top of page

An Open Love Letter to Matthew Erman (Bonding)

I am a massive fan of Matthew Erman, and I about pooped my pants when I got to interview him in 2021 about Power Rangers (Boom!), Terminal Punks (Mad Cave), and ,one of my personal favorites, Long Lost (Scout) which he co-created with his wife. There is something about not just the way he writes, tells stories whenever he's on a live stream (like Mad Cave's all-day announcement streams). I am intoxicated by his "chaotic good" style energy.


It's that energy (and knowing that Lisa, his wife, hasn't snuffed him with a pillow yet) which makes me thoroughly excited to know that he's going to be a dad soon (I want to be a fly on that wall!). What really draws me to Erman, is that he's not afraid to put his heart on his sleeve and tell it like it is/should be in any instance, and I find that quite respectable. Which is why, instead of summarizing what I've learned about his upcoming hardcover release Bonding, I'm going to share part of a letter he sent in a Vault email, as well as his reading of the first chapter!


Bonding (Vault Comics)

By: Matthew Erman, Emily Pearson, Kaylee Davis, Justin Birch

Releases: February 2, 2023

FOC: December 19, 2022


Again, all of the italicized is part of a larger note from Erman sent in a Vault email.

"... I have an upcoming graphic novel coming out in February with Emily Pearson on art and Kay Davis on colors called BONDING. It's about a lot of things, mainly love and relationships and mental health and a few other things, we'll get into that -- but right now I wanted to tell everyone that I'm writing this from the delivery room as Lisa is going through the labor of...uhh-- labor.


Now, BONDING is not about giving birth, or childbirth or having a baby (not particularly a plot point but it does come up) but what Vault asked me to do was to write about how the book explores mental health for their newsletter. It's very strange to be writing this now, as I watch the person I love more in the world go through excruciating pain to bring in a new human person into this world -- something we made. We've made a lot of things in our lives so far and I'd be lying if I said our child didn't rank above the upcoming book I'm supposed to be talking about, this moment -- this thing that's happening is the most important thing and unlike other things, it has come with a quick and certain truth and reality that is impossible to deny. I can't wait to meet this fucking thing and by the time you're reading this, I already will have. So, now on to the main part of the email, why I was asked to do, so yeah here's some things about Bonding.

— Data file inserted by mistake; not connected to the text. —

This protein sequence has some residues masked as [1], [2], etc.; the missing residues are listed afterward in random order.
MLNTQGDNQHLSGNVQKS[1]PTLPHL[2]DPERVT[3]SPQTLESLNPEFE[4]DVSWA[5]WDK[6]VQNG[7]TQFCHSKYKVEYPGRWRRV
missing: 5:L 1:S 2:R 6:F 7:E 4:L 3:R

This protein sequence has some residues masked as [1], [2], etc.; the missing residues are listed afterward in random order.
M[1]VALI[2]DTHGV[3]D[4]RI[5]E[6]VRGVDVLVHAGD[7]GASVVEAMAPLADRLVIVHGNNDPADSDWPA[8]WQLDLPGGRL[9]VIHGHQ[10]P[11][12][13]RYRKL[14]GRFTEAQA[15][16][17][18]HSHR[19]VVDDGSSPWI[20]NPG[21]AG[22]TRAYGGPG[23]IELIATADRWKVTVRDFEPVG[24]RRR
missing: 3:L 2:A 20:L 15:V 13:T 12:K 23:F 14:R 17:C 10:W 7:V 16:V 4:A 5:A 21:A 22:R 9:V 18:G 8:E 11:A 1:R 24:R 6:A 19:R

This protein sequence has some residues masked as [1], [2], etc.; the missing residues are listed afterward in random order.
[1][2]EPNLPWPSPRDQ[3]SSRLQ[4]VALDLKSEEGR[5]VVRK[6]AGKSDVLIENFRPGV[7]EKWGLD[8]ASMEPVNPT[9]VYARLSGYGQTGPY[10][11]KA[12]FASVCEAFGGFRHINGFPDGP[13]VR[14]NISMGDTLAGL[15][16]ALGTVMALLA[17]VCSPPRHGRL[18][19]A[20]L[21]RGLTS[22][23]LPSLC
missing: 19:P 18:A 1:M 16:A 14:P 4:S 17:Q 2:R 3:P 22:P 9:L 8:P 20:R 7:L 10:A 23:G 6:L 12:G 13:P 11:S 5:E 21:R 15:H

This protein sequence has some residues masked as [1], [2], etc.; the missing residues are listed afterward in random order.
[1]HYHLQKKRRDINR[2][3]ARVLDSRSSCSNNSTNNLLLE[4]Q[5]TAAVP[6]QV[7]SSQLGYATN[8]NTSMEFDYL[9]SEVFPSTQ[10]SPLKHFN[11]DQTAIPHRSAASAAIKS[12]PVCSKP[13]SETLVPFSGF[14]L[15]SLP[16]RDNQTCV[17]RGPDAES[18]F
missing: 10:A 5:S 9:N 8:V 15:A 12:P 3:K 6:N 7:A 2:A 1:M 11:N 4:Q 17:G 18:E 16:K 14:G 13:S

I started writing BONDING in the autumn of 2018. It was my first graphic novel and the strangest story I’ve ever written. It was created by an incredibly passionate team at Vault. Adrian Wassel has never wavered on his support for this book. Emily Pearson, the artist and co-creator on the book took something so bizarre, in which every person had to be drawn with an alien slug on the front of their body and ran with it. While Kay saw the color in this world, and made it feel singular and nostalgic. Like it was part of our reality, part of our future and part of our shared something.


To this day, four years later — it remains a singular source of pride and anxiety. Was this autobiographical? I don’t quite know. There are obvious parallels to my life, and one of the few things I completely regret about this book is naming the main character Marc Lanterman (for… clear reasons). Maybe subconsciously, I couldn’t escape having this story being about me and my struggles with myself -- and it manifests in the characters of Marcus, Laura, and Ira. That is how it started, but as time went on and things in our lives changed, it became less about me, and more about something so ephemeral and vague that at times it felt more like a treatise on what it means to exist in a world that so clearly wants you obliterated. I use obliterated in the astral sense as well, and while we are all going through our own personal struggles, it is the universal struggle of figuring out what it means to survive.


Over the last four years, I’ve come into my own as a writer, bought a house, lost a friend to cancer, felt helpless as loved ones struggled with illness and disease — drifted and reconciled with family and felt wonder as friends gave birth to their children. For two years we all (literally, the world) huddled inside so as not to die from a worldwide infectious disease. Does this book, about alien parasite slugs sucking plasma from a fistulation in one’s body, have anything to do with those aforementioned things? No, not literally. I wrote this book about two years before COVID-19 was even uttered, but still in the days of mass American gun violence. Could this be seen as some kind of “artistic prescience”? Sure, but in reality everything horrible that happens to us, happens to us collectively, or it should be felt that way and that has always been the case. The worldwide trauma of such a thing will be felt for the rest of our lives, and likely into the unpredictable future.


Senseless, unknowable “violence” is ever present whether it is in the form of a debilitating illness or acts of mass murder or quiet, inward moments of self-doubt in the face of anxiety surrounding death itself, or something inside us (or outside) that drains us from the joys and wonders of our daily lives."


Erman's letter continues for another 3-4 paragraphs relating things back to how we fight our parasites/inner demons, but I believe where he really sticks the landing is in his analysis/reading of Chapter 1 on Vault's Youtube channel. Enjoy!






9 views0 comments

Recent Posts

See All
bottom of page